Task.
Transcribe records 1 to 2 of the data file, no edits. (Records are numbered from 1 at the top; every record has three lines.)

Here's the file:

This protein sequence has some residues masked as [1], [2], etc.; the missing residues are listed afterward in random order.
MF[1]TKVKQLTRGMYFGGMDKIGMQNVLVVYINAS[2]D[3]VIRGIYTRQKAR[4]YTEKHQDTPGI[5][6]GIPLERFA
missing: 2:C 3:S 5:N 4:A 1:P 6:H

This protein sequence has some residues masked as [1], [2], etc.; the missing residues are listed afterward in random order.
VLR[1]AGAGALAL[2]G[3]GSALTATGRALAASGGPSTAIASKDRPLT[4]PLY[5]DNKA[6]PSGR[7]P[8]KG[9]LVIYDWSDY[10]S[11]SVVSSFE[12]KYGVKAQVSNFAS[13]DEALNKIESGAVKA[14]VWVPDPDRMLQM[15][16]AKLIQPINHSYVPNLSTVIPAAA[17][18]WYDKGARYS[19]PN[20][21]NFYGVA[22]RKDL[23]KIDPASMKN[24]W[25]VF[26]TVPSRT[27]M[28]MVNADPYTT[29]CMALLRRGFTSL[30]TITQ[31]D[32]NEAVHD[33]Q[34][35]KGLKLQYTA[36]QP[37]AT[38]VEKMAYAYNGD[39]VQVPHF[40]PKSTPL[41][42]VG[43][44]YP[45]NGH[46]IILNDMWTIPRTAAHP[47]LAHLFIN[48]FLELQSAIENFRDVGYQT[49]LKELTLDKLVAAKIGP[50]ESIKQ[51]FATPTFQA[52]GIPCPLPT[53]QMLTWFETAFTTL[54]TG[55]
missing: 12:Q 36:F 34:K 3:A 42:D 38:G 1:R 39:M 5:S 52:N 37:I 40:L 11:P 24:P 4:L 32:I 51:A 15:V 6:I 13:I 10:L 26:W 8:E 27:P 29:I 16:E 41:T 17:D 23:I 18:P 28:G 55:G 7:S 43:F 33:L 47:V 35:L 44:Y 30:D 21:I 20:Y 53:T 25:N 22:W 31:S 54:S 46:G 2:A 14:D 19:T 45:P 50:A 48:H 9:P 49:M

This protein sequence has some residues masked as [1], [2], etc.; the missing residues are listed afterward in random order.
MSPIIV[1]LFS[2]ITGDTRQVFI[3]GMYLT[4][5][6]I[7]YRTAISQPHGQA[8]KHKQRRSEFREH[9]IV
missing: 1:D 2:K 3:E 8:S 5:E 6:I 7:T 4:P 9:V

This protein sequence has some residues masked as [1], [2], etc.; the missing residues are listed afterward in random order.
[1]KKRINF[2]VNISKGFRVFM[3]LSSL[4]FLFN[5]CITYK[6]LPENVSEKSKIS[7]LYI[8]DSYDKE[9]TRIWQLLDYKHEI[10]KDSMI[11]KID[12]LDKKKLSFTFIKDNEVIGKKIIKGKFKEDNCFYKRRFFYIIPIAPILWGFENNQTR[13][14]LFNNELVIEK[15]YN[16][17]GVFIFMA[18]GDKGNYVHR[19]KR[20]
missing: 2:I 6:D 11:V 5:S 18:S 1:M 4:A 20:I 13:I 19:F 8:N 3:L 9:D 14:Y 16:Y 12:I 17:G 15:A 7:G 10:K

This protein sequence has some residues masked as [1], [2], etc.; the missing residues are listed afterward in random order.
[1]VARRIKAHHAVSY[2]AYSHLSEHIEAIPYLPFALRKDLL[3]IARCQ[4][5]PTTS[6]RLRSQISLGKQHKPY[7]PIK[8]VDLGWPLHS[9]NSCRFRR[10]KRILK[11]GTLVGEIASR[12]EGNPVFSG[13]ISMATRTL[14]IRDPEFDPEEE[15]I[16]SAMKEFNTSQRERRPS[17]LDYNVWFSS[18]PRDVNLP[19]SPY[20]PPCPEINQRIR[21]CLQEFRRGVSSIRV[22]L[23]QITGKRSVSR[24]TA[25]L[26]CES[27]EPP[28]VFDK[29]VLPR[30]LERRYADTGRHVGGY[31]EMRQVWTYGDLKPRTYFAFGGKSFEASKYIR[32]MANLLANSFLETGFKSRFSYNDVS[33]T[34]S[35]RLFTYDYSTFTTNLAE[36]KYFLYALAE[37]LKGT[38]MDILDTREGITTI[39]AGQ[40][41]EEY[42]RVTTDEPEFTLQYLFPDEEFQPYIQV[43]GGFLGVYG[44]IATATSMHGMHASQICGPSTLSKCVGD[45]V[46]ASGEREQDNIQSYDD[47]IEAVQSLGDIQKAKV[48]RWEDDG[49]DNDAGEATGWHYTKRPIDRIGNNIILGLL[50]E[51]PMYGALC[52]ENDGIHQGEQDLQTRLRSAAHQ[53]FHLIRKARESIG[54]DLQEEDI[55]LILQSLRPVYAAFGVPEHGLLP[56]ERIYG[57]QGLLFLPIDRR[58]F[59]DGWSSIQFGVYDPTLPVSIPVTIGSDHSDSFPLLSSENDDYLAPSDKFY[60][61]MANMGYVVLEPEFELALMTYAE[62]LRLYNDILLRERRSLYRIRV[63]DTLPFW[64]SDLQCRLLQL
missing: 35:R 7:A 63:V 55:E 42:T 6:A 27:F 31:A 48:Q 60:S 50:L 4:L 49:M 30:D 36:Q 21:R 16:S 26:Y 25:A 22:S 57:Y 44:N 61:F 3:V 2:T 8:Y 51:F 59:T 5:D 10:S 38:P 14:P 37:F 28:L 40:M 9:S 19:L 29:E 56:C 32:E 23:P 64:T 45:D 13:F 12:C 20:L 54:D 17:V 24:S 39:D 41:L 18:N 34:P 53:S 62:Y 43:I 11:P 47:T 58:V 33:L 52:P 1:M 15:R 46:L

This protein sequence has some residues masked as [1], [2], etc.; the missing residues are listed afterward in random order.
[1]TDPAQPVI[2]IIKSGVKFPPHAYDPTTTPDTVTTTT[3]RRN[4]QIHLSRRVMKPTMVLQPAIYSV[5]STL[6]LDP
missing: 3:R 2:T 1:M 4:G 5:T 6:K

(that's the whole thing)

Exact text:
This protein sequence has some residues masked as [1], [2], etc.; the missing residues are listed afterward in random order.
MF[1]TKVKQLTRGMYFGGMDKIGMQNVLVVYINAS[2]D[3]VIRGIYTRQKAR[4]YTEKHQDTPGI[5][6]GIPLERFA
missing: 2:C 3:S 5:N 4:A 1:P 6:H

This protein sequence has some residues masked as [1], [2], etc.; the missing residues are listed afterward in random order.
VLR[1]AGAGALAL[2]G[3]GSALTATGRALAASGGPSTAIASKDRPLT[4]PLY[5]DNKA[6]PSGR[7]P[8]KG[9]LVIYDWSDY[10]S[11]SVVSSFE[12]KYGVKAQVSNFAS[13]DEALNKIESGAVKA[14]VWVPDPDRMLQM[15][16]AKLIQPINHSYVPNLSTVIPAAA[17][18]WYDKGARYS[19]PN[20][21]NFYGVA[22]RKDL[23]KIDPASMKN[24]W[25]VF[26]TVPSRT[27]M[28]MVNADPYTT[29]CMALLRRGFTSL[30]TITQ[31]D[32]NEAVHD[33]Q[34][35]KGLKLQYTA[36]QP[37]AT[38]VEKMAYAYNGD[39]VQVPHF[40]PKSTPL[41][42]VG[43][44]YP[45]NGH[46]IILNDMWTIPRTAAHP[47]LAHLFIN[48]FLELQSAIENFRDVGYQT[49]LKELTLDKLVAAKIGP[50]ESIKQ[51]FATPTFQA[52]GIPCPLPT[53]QMLTWFETAFTTL[54]TG[55]
missing: 12:Q 36:F 34:K 3:A 42:D 38:G 1:R 39:M 5:S 52:N 37:I 40:L 11:P 24:P 4:L 32:I 51:A 15:V 6:I 13:I 10:L 26:W 8:E 27:P 29:I 16:E 41:T 17:D 23:I 18:P 28:G 55:G 7:S 43:F 33:L 47:V 35:L 44:Y 30:D 21:I 20:Y 53:T 25:N 22:W 31:S 54:S 46:G 2:A 14:D 19:T 45:P 50:A 48:H 9:P 49:M